Wood and coal, as low-cost sorbents, have been evaluated as an alternative to commercial granular activated carbon (GAC) for chlorophenol removal. Kinetic experiments indicated that filter coal had a significantly lower rate of uptake (approximately 10% of final uptake was achieved after three hours) than the other sorbents, owing to intra-particle diffusion limitations. The data fitted a pseudo-second-order model. Sorption capacity data showed that GAC had a high sorption capacity (294-467 mg g(-1)) compared with other sorbents (3.2-7.5 mg(g-1)). However, wood and coal had a greater sorption capacity per unit surface area than GAC. Sorption equilibrium data was best predicted using a Freundlich adsorption model. The sorption capacity for all sorbents was 2-chlorophenol < 4-chlorophenol < 2, 4-dichlorophenol, which correlates well with solute hydrophobicity, although the relative differences were much less for coal than the other sorbents. The results showed that pine, hardwood and filter coal can be used as sorbent materials for the removal of chlorophenol from water; however, kinetic considerations may limit the application of filter coal.
- The laxative effects of Maesil (Prunus mume Siebold & Zucc.) on constipation induced by a low-fibre diet in a rat model. [Journal Article, Research Support, Non-U.S. Gov't]
- Int J Food Sci Nutr 2013 May; 64(3):333-45.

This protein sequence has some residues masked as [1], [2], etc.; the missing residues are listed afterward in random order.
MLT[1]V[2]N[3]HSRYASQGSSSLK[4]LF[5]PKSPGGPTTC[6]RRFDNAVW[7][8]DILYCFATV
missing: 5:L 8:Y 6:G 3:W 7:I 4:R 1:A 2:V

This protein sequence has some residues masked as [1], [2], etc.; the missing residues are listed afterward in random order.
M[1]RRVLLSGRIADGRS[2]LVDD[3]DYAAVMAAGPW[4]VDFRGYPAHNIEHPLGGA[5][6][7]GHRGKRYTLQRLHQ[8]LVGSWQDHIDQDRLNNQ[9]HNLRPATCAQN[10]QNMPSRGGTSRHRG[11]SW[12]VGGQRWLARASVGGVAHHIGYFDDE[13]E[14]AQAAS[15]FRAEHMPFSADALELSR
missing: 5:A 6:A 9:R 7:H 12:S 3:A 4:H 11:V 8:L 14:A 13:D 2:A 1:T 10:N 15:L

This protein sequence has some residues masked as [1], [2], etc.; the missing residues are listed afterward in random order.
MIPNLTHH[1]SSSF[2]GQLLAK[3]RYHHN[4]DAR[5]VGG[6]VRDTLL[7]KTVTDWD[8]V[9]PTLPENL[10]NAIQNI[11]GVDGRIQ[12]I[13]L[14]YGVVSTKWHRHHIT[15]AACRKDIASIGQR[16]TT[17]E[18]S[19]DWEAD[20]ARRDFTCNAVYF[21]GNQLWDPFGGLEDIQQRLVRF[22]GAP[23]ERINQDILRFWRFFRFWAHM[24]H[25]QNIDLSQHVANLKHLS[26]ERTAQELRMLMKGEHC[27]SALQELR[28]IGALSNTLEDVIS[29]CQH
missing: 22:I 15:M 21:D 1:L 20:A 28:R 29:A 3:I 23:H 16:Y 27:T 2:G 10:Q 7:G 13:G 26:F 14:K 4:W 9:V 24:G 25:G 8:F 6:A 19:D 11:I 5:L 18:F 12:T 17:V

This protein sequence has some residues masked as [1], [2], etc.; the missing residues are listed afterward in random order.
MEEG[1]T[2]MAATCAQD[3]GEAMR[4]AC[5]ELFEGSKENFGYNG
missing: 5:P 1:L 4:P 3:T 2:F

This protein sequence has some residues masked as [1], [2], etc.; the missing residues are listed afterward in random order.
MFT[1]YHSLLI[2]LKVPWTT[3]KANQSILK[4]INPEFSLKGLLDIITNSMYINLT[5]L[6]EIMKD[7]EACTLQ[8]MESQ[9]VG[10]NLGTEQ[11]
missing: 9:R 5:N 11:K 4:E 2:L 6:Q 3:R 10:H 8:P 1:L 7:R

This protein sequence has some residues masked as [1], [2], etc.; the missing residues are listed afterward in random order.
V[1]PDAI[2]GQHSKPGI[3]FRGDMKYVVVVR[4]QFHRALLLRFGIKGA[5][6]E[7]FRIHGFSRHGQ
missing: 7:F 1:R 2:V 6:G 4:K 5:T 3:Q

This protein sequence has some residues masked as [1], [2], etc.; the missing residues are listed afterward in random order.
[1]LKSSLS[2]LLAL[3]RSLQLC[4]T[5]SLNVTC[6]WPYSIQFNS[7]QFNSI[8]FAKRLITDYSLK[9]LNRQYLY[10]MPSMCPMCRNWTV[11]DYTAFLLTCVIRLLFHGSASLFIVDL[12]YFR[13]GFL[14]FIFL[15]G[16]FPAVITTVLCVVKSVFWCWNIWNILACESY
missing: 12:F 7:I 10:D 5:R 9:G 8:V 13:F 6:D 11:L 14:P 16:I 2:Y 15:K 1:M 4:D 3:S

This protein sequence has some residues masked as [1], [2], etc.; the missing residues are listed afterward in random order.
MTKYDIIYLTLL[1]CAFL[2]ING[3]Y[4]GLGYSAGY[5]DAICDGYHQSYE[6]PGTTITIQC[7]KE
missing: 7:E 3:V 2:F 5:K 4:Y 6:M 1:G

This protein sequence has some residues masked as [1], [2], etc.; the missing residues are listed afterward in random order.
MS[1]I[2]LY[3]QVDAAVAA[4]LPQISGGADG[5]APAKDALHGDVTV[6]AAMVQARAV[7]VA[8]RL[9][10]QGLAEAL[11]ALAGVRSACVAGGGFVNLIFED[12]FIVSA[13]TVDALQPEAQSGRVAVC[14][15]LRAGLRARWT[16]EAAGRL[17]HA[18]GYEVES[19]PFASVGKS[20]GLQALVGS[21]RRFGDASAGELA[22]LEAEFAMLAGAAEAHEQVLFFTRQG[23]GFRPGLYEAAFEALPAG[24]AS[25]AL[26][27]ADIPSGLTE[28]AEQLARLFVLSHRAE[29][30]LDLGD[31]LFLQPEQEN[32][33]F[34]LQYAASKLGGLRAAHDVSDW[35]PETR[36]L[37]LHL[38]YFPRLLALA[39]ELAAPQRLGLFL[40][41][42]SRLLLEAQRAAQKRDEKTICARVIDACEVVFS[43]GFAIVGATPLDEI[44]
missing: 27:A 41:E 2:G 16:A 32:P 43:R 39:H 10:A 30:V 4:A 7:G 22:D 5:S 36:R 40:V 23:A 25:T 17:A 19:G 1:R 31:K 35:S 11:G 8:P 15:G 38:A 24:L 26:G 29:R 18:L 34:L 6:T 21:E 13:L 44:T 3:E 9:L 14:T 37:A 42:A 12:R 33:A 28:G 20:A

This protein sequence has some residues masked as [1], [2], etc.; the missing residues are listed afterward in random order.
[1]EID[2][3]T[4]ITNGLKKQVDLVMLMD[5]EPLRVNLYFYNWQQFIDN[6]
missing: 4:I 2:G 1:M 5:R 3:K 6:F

Maesil (the fruit of Prunus mume Siebold & Zucc.) has long been used as an alternative medicine and functional food in Korea and Japan for preventive and therapeutic purposes. We examined the laxative effect of unripe Maesil (UM) and ripe Maesil (RM) in a rat model on constipation induced by a low-fibre diet and the possible mechanisms of Maesil in the rat colon. In vivo studies were conducted on the low-fibre diet-induced constipation rat model, and isolated rat colon was used in in vitro experiments to measure the changes in spontaneous colon contraction generated by Maesil and organic acids as standard and effectual ingredients, respectively. The aqueous extract of both UM and RM applied orally (100 and 300 mg/kg) produced significant increase of faeces frequency (p < 0.05) and moisture (p < 0.001). Moreover, the number faecal pellets number was reduced (p < 0.05) in the distal colons of the Maesil-treated rats. Gastrointestinal (GI) motility, measured by charcoal meal, was activated more fully by UM than in the low-fibre diet group. Both UM and RM and its organic acids produced a dose-dependent stimulation of the spontaneous contractile amplitude (p < 0.001) and frequency (p < 0.01) of the isolated rat colon. Although both UM and RM were an effective laxative, the RM was significantly more effective than the UM in the in vivo and in vitro constipation experiments because of the changes in the composition of organic acids during the ripening of the fruit. Our results demonstrated that Maesil was effective in promoting the frequency of defaecation and contraction of the rat colon, which provided scientific basis to support the use of Maesil as potential therapeutics in treating constipation.